A refreshing celebrity memoir focused not strictly on the self but on a much larger horizon.

Pub Date: Nov. 9, 2021

ISBN: 978-1-984877-92-5

Page Count: 432

Publisher: Penguin Press

Review Posted Online: Nov. 9, 2021

Kirkus Reviews Issue: Dec. 15, 2021

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A sharp, entertaining view of the news media from one of its star players.

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GOING THERE

The veteran newscaster reflects on her triumphs and hardships, both professional and private.

In this eagerly anticipated memoir, Couric (b. 1957) transforms the events of her long, illustrious career into an immensely readable story—a legacy-preserving exercise, for sure, yet judiciously polished and insightful, several notches above the fray of typical celebrity memoirs. The narrative unfolds through a series of lean chapters as she recounts the many career ascendency steps that led to her massively successful run on the Today Show and comparably disappointing stints as CBS Evening News anchor, talk show host, and Yahoo’s Global News Anchor. On the personal front, the author is candid in her recollections about her midlife adventures in the dating scene and deeply sorrowful and affecting regarding the experience of losing her husband to colon cancer as well as the deaths of other beloved family members, including her sister and parents. Throughout, Couric maintains a sharp yet cool-headed perspective on the broadcast news industry and its many outsized personalities and even how her celebrated role has diminished in recent years. “It’s AN ADJUSTMENT when the white-hot spotlight moves on,” she writes. “The ego gratification of being the It girl is intoxicating (toxic being the root of the word). When that starts to fade, it takes some getting used to—at least it did for me.” Readers who can recall when network news coverage and morning shows were not only relevant, but powerfully influential forces will be particularly drawn to Couric’s insights as she tracks how the media has evolved over recent decades and reflects on the negative effects of the increasing shift away from reliable sources of informed news coverage. The author also discusses recent important cultural and social revolutions, casting light on issues of race and sexual orientation, sexism, and the predatory behavior that led to the #MeToo movement. In that vein, she expresses her disillusionment with former co-host and friend Matt Lauer.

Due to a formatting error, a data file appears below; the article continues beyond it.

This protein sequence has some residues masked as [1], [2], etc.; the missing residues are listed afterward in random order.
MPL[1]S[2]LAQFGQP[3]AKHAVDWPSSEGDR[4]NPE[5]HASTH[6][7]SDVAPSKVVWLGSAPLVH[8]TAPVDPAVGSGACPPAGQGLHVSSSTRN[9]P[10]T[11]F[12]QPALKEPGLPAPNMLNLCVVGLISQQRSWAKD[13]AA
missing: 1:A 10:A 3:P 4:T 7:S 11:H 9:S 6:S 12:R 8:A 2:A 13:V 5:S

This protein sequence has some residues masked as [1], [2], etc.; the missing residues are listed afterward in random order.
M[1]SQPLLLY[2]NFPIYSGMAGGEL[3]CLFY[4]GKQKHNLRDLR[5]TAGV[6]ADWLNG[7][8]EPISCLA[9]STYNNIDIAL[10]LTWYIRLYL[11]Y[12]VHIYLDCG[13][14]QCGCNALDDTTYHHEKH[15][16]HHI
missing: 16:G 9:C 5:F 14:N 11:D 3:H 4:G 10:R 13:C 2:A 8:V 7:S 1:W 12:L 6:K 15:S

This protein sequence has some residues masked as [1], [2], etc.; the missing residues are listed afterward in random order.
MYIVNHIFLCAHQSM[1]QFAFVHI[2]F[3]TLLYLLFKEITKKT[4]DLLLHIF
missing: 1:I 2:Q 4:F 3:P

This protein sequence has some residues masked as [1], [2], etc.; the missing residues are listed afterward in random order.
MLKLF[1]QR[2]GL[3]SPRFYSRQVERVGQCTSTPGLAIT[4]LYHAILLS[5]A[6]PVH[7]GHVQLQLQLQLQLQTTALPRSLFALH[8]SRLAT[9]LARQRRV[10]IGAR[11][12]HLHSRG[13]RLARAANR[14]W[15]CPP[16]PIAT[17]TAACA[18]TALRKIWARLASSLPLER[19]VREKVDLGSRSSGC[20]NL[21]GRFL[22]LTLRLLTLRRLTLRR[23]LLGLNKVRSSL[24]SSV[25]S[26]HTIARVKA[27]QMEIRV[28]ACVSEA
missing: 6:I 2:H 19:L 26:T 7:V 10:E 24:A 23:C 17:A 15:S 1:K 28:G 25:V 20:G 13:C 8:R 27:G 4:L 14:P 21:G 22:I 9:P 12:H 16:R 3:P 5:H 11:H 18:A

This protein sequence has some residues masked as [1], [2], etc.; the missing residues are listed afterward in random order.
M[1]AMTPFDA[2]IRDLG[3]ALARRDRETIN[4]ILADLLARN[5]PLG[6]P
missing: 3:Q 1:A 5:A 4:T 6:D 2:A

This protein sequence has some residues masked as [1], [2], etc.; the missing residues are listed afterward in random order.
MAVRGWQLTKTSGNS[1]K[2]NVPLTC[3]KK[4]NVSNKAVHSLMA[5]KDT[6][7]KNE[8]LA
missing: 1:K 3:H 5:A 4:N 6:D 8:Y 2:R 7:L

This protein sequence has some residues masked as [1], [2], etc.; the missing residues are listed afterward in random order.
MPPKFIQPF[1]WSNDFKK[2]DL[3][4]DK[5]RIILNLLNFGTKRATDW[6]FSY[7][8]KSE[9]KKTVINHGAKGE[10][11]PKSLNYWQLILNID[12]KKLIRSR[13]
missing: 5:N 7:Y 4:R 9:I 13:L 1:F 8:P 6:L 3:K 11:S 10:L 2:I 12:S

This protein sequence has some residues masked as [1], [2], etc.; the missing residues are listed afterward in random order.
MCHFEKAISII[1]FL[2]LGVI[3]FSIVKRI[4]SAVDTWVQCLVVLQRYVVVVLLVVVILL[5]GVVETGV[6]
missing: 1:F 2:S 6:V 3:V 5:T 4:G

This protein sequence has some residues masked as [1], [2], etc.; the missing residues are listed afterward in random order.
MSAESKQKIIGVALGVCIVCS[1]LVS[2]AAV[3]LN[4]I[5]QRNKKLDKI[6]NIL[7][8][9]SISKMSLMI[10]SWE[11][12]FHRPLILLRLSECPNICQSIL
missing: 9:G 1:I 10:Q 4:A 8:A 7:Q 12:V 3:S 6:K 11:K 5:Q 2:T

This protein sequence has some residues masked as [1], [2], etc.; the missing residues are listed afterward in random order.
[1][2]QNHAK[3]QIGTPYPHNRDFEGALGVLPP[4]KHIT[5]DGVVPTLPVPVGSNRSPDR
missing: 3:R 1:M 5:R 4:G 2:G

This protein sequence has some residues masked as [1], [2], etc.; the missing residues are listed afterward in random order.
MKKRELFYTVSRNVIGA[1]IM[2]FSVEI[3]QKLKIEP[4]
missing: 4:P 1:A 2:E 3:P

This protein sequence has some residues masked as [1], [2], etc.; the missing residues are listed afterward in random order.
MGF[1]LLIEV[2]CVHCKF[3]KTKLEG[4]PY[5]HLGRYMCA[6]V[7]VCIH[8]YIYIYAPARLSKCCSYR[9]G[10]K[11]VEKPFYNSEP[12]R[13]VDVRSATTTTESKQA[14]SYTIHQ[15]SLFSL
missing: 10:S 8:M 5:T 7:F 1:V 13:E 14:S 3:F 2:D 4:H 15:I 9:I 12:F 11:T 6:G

A sharp, entertaining view of the news media from one of its star players.

Pub Date: Oct. 26, 2021

ISBN: 978-0-316-53586-1

Page Count: 528

Publisher: Little, Brown

Review Posted Online: Oct. 26, 2021

Kirkus Reviews Issue: Dec. 1, 2021